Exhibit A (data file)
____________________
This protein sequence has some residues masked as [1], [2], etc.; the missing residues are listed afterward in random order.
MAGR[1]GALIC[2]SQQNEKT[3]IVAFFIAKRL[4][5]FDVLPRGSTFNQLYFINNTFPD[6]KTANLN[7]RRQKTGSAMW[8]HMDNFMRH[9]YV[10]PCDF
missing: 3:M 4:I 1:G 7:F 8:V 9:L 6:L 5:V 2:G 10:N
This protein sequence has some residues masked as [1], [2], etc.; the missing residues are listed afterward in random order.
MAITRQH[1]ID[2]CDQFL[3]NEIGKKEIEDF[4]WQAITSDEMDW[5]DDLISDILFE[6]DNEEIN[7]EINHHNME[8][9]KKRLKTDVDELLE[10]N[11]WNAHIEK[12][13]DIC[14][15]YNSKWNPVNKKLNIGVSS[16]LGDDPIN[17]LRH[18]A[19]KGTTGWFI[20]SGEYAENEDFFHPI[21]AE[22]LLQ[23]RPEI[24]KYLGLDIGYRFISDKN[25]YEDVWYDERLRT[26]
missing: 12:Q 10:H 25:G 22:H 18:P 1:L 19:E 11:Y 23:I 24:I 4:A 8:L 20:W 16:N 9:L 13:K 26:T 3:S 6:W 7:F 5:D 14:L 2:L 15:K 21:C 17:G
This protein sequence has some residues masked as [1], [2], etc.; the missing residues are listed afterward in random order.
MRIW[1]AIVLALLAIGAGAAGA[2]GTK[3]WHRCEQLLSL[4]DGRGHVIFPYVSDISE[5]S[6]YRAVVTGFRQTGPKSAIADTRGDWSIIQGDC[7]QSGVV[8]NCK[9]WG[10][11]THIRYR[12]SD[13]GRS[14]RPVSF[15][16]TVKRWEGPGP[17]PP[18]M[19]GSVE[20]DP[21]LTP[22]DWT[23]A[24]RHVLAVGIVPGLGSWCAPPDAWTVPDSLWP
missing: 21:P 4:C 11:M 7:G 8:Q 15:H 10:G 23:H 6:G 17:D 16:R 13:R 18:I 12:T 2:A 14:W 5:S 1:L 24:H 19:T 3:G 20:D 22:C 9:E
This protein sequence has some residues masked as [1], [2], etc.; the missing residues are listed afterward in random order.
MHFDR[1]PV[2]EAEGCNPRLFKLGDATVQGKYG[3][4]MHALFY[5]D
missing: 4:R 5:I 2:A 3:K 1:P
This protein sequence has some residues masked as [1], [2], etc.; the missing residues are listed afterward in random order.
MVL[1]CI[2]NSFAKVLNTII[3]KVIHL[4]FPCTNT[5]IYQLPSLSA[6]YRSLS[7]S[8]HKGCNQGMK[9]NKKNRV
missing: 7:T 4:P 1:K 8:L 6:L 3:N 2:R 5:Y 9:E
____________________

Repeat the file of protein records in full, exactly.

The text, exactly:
This protein sequence has some residues masked as [1], [2], etc.; the missing residues are listed afterward in random order.
MAGR[1]GALIC[2]SQQNEKT[3]IVAFFIAKRL[4][5]FDVLPRGSTFNQLYFINNTFPD[6]KTANLN[7]RRQKTGSAMW[8]HMDNFMRH[9]YV[10]PCDF
missing: 3:M 4:I 1:G 7:F 8:V 9:L 6:L 5:V 2:G 10:N
This protein sequence has some residues masked as [1], [2], etc.; the missing residues are listed afterward in random order.
MAITRQH[1]ID[2]CDQFL[3]NEIGKKEIEDF[4]WQAITSDEMDW[5]DDLISDILFE[6]DNEEIN[7]EINHHNME[8][9]KKRLKTDVDELLE[10]N[11]WNAHIEK[12][13]DIC[14][15]YNSKWNPVNKKLNIGVSS[16]LGDDPIN[17]LRH[18]A[19]KGTTGWFI[20]SGEYAENEDFFHPI[21]AE[22]LLQ[23]RPEI[24]KYLGLDIGYRFISDKN[25]YEDVWYDERLRT[26]
missing: 12:Q 10:H 25:G 22:H 18:P 1:L 19:E 11:Y 23:I 24:I 4:A 8:L 20:W 16:N 9:L 13:K 26:T 3:S 6:W 7:F 5:D 14:L 2:L 15:K 21:C 17:G
This protein sequence has some residues masked as [1], [2], etc.; the missing residues are listed afterward in random order.
MRIW[1]AIVLALLAIGAGAAGA[2]GTK[3]WHRCEQLLSL[4]DGRGHVIFPYVSDISE[5]S[6]YRAVVTGFRQTGPKSAIADTRGDWSIIQGDC[7]QSGVV[8]NCK[9]WG[10][11]THIRYR[12]SD[13]GRS[14]RPVSF[15][16]TVKRWEGPGP[17]PP[18]M[19]GSVE[20]DP[21]LTP[22]DWT[23]A[24]RHVLAVGIVPGLGSWCAPPDAWTVPDSLWP
missing: 21:P 4:C 11:M 7:G 8:Q 15:H 10:G 23:H 6:G 17:D 16:R 13:R 18:I 12:T 2:A 14:W 5:S 1:L 24:H 19:T 3:G 20:D 22:C 9:E
This protein sequence has some residues masked as [1], [2], etc.; the missing residues are listed afterward in random order.
MHFDR[1]PV[2]EAEGCNPRLFKLGDATVQGKYG[3][4]MHALFY[5]D
missing: 4:R 5:I 2:A 3:K 1:P
This protein sequence has some residues masked as [1], [2], etc.; the missing residues are listed afterward in random order.
MVL[1]CI[2]NSFAKVLNTII[3]KVIHL[4]FPCTNT[5]IYQLPSLSA[6]YRSLS[7]S[8]HKGCNQGMK[9]NKKNRV
missing: 7:T 4:P 1:K 8:L 6:L 3:N 2:R 5:Y 9:E